Our consulting minister for the year, the Rev. Cynthia Ward, conducted the first service to the accompaniment of the gentle wheezing of a slightly asthmatic coffee maker at the back of the church, where the social hour was held later. Having Rev. Ward preach twice a month provided a sense of continuity that had begun by the Rev. Art Severance filling that position the previous year when we still met in the schoolhouse, and that along with the church building certainly contributed to our steady growth, slow though it was.

Notes from the annual meeting in February mention that at that meeting it was moved that we install a telephone and acquire a post office box. By such small steps did we move from our infancy towards adulthood, and we rejoiced at each of them. In April, we celebrated our tenth anniversary and held a church dedication. The Rev. Deborah Pope-Lance was the featured speaker. The February newsletter had contained a President’s Message asking for help for that event and had concluded with “This is a very special occasion for all of us, and for those who remember our earliest days when we met only occasionally in homes, it is an almost unbelievable one. We’ve come a long way!”. So ended our first year in the church.

The following year brought us The Rev. Donna DiSciullo as consulting minister and at the annual meeting, Tim Carr was elected President of the Fellowship, following my resignation after having served a little over ten (10) years. (Please note: I was in that long pretty much by default – nobody else was willing to take the job on!).

In going through old newsletters to check facts and dates for these articles, certain things have stood out:

From the start, we were a caring congregation. We sent supplies to “Child Haven”, a children’s shelter group in India, and we adopted a local needy family each year for many years. We visited Cooper’s home for the Aged in Frenchtown regularly. When our elderly member Grace Massey could no longer drive to church, we took turns providing her with transportation. And of course, someone was always there with a casserole or pot of stew if a member or friend had a sudden emergency (or a baby!) whenever an oven-ready or easily heated hot meal waiting at home would be welcome.
We held fundraisers: Festivals and service auctions appear to have dominated. An October fundraiser, which netted just over $900.00, was proclaimed a “great success”. Also, in our second year, we inaugurated a series of Sunday afternoon concerts followed by a traditional tea, which not only brought in outside money but also helped establish awareness of our presence in the community.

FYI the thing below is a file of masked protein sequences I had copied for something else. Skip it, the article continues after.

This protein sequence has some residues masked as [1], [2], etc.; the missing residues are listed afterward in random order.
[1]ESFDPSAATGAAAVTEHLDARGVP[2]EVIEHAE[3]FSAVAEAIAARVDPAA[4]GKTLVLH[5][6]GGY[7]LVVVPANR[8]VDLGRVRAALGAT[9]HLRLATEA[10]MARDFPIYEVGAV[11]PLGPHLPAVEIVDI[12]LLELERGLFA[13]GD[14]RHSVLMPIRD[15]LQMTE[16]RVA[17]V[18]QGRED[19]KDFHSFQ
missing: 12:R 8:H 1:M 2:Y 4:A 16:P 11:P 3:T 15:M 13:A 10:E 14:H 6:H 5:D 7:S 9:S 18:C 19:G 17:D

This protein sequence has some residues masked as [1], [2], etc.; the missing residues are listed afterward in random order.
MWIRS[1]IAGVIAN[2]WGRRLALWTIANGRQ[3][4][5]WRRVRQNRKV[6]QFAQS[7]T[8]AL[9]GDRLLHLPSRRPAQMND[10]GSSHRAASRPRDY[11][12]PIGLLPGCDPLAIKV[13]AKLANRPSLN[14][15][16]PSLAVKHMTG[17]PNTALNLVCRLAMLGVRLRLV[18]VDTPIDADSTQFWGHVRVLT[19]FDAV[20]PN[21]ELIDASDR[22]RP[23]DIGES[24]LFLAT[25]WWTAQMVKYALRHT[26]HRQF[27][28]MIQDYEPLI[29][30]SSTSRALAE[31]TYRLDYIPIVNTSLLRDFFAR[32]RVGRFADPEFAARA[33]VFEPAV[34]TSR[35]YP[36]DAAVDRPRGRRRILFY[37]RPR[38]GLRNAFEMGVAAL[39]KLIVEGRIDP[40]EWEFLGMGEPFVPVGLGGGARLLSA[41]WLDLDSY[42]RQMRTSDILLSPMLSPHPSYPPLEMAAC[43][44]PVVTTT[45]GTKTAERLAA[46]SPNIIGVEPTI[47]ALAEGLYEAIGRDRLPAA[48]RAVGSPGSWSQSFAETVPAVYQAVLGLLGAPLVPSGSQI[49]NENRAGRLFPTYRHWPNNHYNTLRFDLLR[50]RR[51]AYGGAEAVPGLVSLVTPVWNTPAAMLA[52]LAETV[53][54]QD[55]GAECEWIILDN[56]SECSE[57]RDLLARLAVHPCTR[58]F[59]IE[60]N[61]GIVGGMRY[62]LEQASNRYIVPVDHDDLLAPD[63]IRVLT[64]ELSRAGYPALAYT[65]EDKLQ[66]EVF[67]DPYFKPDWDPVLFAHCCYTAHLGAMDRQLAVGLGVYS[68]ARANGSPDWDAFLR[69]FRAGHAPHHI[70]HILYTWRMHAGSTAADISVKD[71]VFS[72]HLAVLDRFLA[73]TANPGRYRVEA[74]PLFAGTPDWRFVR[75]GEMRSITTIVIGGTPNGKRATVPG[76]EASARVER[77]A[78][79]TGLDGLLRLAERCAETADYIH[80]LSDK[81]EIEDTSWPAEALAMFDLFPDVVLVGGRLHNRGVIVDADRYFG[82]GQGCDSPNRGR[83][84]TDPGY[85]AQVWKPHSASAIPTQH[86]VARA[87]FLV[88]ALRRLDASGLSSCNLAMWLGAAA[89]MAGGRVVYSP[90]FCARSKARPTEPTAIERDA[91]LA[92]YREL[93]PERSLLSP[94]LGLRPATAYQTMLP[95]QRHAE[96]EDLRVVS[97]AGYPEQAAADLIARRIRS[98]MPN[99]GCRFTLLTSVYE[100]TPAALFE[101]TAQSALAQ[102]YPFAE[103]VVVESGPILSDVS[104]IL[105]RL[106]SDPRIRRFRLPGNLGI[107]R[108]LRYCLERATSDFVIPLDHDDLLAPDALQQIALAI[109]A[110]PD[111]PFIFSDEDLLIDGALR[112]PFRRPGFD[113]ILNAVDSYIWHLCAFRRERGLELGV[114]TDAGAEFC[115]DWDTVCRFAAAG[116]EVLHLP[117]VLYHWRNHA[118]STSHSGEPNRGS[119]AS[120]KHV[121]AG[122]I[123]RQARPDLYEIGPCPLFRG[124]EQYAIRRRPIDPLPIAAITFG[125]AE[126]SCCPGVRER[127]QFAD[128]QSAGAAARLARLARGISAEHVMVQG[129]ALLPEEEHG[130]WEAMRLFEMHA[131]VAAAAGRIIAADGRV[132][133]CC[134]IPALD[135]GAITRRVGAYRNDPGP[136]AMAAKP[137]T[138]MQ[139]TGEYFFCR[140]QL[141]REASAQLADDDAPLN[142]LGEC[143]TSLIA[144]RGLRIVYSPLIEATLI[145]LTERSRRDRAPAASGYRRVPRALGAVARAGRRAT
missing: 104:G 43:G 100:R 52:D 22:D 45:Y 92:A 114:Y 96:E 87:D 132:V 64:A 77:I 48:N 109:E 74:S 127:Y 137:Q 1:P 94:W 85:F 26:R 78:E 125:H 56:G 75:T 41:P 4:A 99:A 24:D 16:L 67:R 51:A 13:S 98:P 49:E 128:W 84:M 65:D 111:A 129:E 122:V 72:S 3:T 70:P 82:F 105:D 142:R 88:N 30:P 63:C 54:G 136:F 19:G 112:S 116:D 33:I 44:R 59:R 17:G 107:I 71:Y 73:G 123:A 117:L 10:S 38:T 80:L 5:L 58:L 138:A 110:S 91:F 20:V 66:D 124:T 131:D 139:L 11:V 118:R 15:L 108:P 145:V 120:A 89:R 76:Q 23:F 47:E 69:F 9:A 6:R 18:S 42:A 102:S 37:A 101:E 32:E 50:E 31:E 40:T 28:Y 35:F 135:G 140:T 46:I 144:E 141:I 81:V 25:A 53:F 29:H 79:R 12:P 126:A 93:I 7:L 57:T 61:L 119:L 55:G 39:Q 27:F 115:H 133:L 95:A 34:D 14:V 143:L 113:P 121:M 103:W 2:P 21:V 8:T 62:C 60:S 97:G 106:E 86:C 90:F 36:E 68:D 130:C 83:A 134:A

And last but not least, we always seemed to need more space. Once we were in the church, the problem appeared solved for the adults. But our children were a different story. They met in the schoolhouse (where a fire had to be lit in the stove early in the morning in cold weather), and when that was no longer available to us, they had the use of a trailer for a year and another year the older ones met at a fire station. Despite our best efforts, we were never able to provide the adequate and settled quarters we wished for the children and more and more of them kept coming.
So we talked and talked and always came up with the same – the only possible solution. Build we must, so “ok, here we go again!”.
Our campaign titled “Capital Leap” was launched, and again people pledged (much more, by now) and we negotiated a new loan from Boston. And again we called in Paul Felder who designed the new building. And we called in a well driller and a septic system company. The first step taken by the latter was disheartening. The perc test was a total flop. I was there. They dug the hole, they poured in the water, and we went away for a while and then came back. There the water sat. Hence, our need to be very careful with water since it goes into a tank and must be pumped out. Somehow the septic system seemed to have a curse of some sort on it. John Crombie spent hours down in the trench working on the pipes. But finally it and the building were finished, and we held a dedication one Sunday after the service. Rev. Sue Henshaw, our minister at the time, began by calling John Crombie up to the podium and presenting him with a ceremonial key to what would “henceforth be known as John’s John”. We had a real restroom at last!

So our third leap of faith had been successful, and our space problems were solved. But not for long. And not just for our children. Now we are again over-crowded. So it’s time for another leap of faith. Faith in our UU beliefs and way of life, for ours is not a Sunday-only religion. Faith in our ability to work together to provide a place in this area where like-minded people can learn about us and join us as so many of you have done.